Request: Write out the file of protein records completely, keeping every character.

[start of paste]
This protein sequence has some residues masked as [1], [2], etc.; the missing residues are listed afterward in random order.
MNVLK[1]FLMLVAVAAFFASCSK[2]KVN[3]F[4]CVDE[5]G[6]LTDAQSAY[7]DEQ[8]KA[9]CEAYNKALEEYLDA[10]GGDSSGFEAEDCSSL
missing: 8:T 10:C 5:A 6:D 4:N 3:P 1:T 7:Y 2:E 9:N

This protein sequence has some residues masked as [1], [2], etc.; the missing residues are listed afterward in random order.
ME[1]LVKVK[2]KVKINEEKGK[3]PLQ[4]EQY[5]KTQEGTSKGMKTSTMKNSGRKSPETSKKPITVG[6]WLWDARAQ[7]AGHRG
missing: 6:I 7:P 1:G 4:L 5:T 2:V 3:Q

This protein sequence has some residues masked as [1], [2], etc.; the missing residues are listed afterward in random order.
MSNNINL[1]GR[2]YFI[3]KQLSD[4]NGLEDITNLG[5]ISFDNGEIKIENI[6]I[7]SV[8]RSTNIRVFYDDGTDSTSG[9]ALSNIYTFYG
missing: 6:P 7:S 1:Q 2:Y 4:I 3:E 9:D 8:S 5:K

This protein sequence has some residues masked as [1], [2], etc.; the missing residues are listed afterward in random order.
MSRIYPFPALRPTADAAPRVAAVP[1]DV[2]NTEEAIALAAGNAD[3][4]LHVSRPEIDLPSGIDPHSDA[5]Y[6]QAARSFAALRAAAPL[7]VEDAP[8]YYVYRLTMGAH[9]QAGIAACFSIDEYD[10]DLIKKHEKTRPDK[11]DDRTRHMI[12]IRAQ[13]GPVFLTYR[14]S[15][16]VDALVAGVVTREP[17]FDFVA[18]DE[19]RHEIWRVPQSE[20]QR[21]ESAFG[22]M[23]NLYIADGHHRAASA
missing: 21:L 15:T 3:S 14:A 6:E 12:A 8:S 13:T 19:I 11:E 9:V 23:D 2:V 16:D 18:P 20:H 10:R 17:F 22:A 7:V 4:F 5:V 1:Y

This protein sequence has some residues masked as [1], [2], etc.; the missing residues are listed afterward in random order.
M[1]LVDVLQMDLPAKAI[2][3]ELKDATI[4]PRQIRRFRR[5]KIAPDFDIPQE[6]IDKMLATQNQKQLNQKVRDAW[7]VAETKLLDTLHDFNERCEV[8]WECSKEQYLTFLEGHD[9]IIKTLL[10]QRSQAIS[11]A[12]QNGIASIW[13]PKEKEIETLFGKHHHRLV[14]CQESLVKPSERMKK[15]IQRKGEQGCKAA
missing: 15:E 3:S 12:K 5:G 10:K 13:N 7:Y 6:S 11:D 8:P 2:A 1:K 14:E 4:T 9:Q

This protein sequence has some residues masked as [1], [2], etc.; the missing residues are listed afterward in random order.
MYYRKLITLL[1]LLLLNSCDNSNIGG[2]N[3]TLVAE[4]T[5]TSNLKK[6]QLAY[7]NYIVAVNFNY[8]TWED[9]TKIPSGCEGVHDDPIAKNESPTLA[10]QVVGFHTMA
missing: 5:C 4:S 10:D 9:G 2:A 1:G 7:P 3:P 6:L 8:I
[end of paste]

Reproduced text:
This protein sequence has some residues masked as [1], [2], etc.; the missing residues are listed afterward in random order.
MNVLK[1]FLMLVAVAAFFASCSK[2]KVN[3]F[4]CVDE[5]G[6]LTDAQSAY[7]DEQ[8]KA[9]CEAYNKALEEYLDA[10]GGDSSGFEAEDCSSL
missing: 8:T 10:C 5:A 6:D 4:N 3:P 1:T 7:Y 2:E 9:N

This protein sequence has some residues masked as [1], [2], etc.; the missing residues are listed afterward in random order.
ME[1]LVKVK[2]KVKINEEKGK[3]PLQ[4]EQY[5]KTQEGTSKGMKTSTMKNSGRKSPETSKKPITVG[6]WLWDARAQ[7]AGHRG
missing: 6:I 7:P 1:G 4:L 5:T 2:V 3:Q

This protein sequence has some residues masked as [1], [2], etc.; the missing residues are listed afterward in random order.
MSNNINL[1]GR[2]YFI[3]KQLSD[4]NGLEDITNLG[5]ISFDNGEIKIENI[6]I[7]SV[8]RSTNIRVFYDDGTDSTSG[9]ALSNIYTFYG
missing: 6:P 7:S 1:Q 2:Y 4:I 3:E 9:D 8:S 5:K

This protein sequence has some residues masked as [1], [2], etc.; the missing residues are listed afterward in random order.
MSRIYPFPALRPTADAAPRVAAVP[1]DV[2]NTEEAIALAAGNAD[3][4]LHVSRPEIDLPSGIDPHSDA[5]Y[6]QAARSFAALRAAAPL[7]VEDAP[8]YYVYRLTMGAH[9]QAGIAACFSIDEYD[10]DLIKKHEKTRPDK[11]DDRTRHMI[12]IRAQ[13]GPVFLTYR[14]S[15][16]VDALVAGVVTREP[17]FDFVA[18]DE[19]RHEIWRVPQSE[20]QR[21]ESAFG[22]M[23]NLYIADGHHRAASA
missing: 21:L 15:T 3:S 14:A 6:E 12:A 8:S 13:T 19:I 11:E 9:V 23:D 2:V 16:D 18:P 20:H 10:R 17:F 22:A 7:V 4:F 5:V 1:Y

This protein sequence has some residues masked as [1], [2], etc.; the missing residues are listed afterward in random order.
M[1]LVDVLQMDLPAKAI[2][3]ELKDATI[4]PRQIRRFRR[5]KIAPDFDIPQE[6]IDKMLATQNQKQLNQKVRDAW[7]VAETKLLDTLHDFNERCEV[8]WECSKEQYLTFLEGHD[9]IIKTLL[10]QRSQAIS[11]A[12]QNGIASIW[13]PKEKEIETLFGKHHHRLV[14]CQESLVKPSERMKK[15]IQRKGEQGCKAA
missing: 15:E 3:S 12:K 5:G 10:K 13:N 7:Y 6:S 11:D 8:P 2:A 1:K 14:E 4:T 9:Q

This protein sequence has some residues masked as [1], [2], etc.; the missing residues are listed afterward in random order.
MYYRKLITLL[1]LLLLNSCDNSNIGG[2]N[3]TLVAE[4]T[5]TSNLKK[6]QLAY[7]NYIVAVNFNY[8]TWED[9]TKIPSGCEGVHDDPIAKNESPTLA[10]QVVGFHTMA
missing: 5:C 4:S 10:D 9:G 2:A 1:G 7:P 3:P 6:L 8:I